[Dixielandjazz] Fairness and savvy marketers
nancyink at ulink.net
Fri Dec 19 18:11:22 PST 2003
Dear Harold and list mates,
Steve was merely reporting on how a highly-profitable festival would answer
Kurt's long list of well-thought-out questions. Hmmm... Looks like we're now
back to the "purist" thread; round and round we go-o-o-o-o-o-o!
Is this really a matter of fairness/open-mindedness, or is it a matter of
logic and common sense? On planet Earth, when a living thing is faced with
survival, it often becomes necessary to make changes and adjustments.
Preferences become luxuries, and as much as we hate to see them go, it's
survival that counts. A mountain lion prefers deer, but when prey is scarce,
it settles for whatever small critter it can find.
I have all the respect in the world for jazz purists -- even empathy -- but
outside of this list, they are a minority that exists at an extreme end of
the bell curve; the majority of people (potential audience) lies in the
middle. Would I want a purist as an invaluable consultant when planning a
festival? Yes, yes, absolutely yes. But I'm sorry to say that a large group
of them running a festival might likely run the festival to death!!! "Oh the
times, they are a changin'." Fact: People have Free Will, and you can't
force your likes upon them; however, a very good promoter can cleverly tell
them what it is they really want, and they will indeed want it!
As Steve ALWAYS says, "Play where the kids are," and expose them to the
music on their own turf. Don't expect them to want to go where their gramma
goes for fun. As for a festival, consider compromising (gasp! Please excuse
my language), and bringing in a few bands and activities that attract the
kids to the festival, where they THEN can ALSO hear Other Kinds Of Music,
like trad jazz. Let the festival content GRADUALLY EVOLVE to meet it's own
vital needs. If there is NO evolution -- no source of sustenance, no shelter
from the elements, no protection from predators -- there is no potential for
survival, only for great peril.
When I helped launch a chamber orchestra in Sacramento, the conductor was a
genius and a real purist for classical music. He was capable of the most
inspiring, innovative programming, using phenomenal music that's rarely ever
heard or performed live. But when we'd promote our concerts, only the
purists could see and appreciate what we were doing. Their numbers were not
great enough to get us beyond the second or third season, and the sponsors
were not interested in supporting such obscure music with its tiny audience.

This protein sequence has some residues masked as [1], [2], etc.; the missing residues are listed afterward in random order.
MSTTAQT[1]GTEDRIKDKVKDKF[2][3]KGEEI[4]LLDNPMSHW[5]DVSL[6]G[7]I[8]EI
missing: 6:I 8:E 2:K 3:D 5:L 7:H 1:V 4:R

Thankfully, a new executive director convinced our conductor to "mix it up a
bit" in the third year -- throw in some recognizable pieces by Bach, Mozart,
Beethoven. It was agonizing for the conductor to make this change -- to
compromise the quality of his concerts -- but he finally did it, and that's
why the orchestra still exists today (seventh season).
OKOM purists may sit at home and listen to recordings of Louis and other
greats, meanwhile looking down upon Steve and others for being
"compromising," but Steve is out there making music, employing musicians on
a steady basis, and introducing OKOM to new fans and venues every week!!!
While I understand and unite with purists in their appreciation of musical
genius, I also have an appreciation for other kinds of genius, like
marketing genius. I have been on this list for over two years, watching Tom
and Steve give away a literal wealth of marketing information that seems to
fall on (mostly) deaf ears. They are giving away information because they
love this music and want the makers of this great music to succeed and
prosper. They also want younger generations to be introduced to it, and they
take the time to correspond with and encourage the younger players out
I have to wonder who is better for OKOM: the purists who become curmudgeons
and doomsayers? Or the savvy (often vilified) marketers who are willing to
evolve and compromise? Loving something is all well and good -- fabulous,
marvelous, bravo! -- but loving is not enough to keep something alive. My
dad used to tell his daughters, "Love won't pay the rent." Meaning: find a
guy who can pay the bills. Yes, needs must be met, and if it gets harder and
harder to meet those needs, then there must be exploration and innovation,
and adjustments and changes. Necessity is the mother of invention, and it
seems fairly apparent to me that OKOM festivals need to re-invent
themselves. There are numerous festivals that are thriving, and we can take
some good ideas and tailor them to suit our needs. Change need only be
drastic if there has been no slow evolution over time.
Change is the one thing we can always count on. It's hard, I know, and I'm
one of the worst at accepting it in my own life. The one thing that helps is
when people stick together through thick and thin, putting heads together,
brainstorming together, compromising together. It can be as rewarding as it
is challenging. I'm not trying to get myself kicked off this list for saying
these things, I'm just trying to say it's time to wake up and smell the
burning toast. We're all on the same side, folks; really we are. Let's not
forget that! Let's keep offering a wide range of ideas and answers to Kurt's
questions. I'm curious and ready to listen. Please pardon the lengthy post.
Love and hugs,
More information about the Dixielandjazz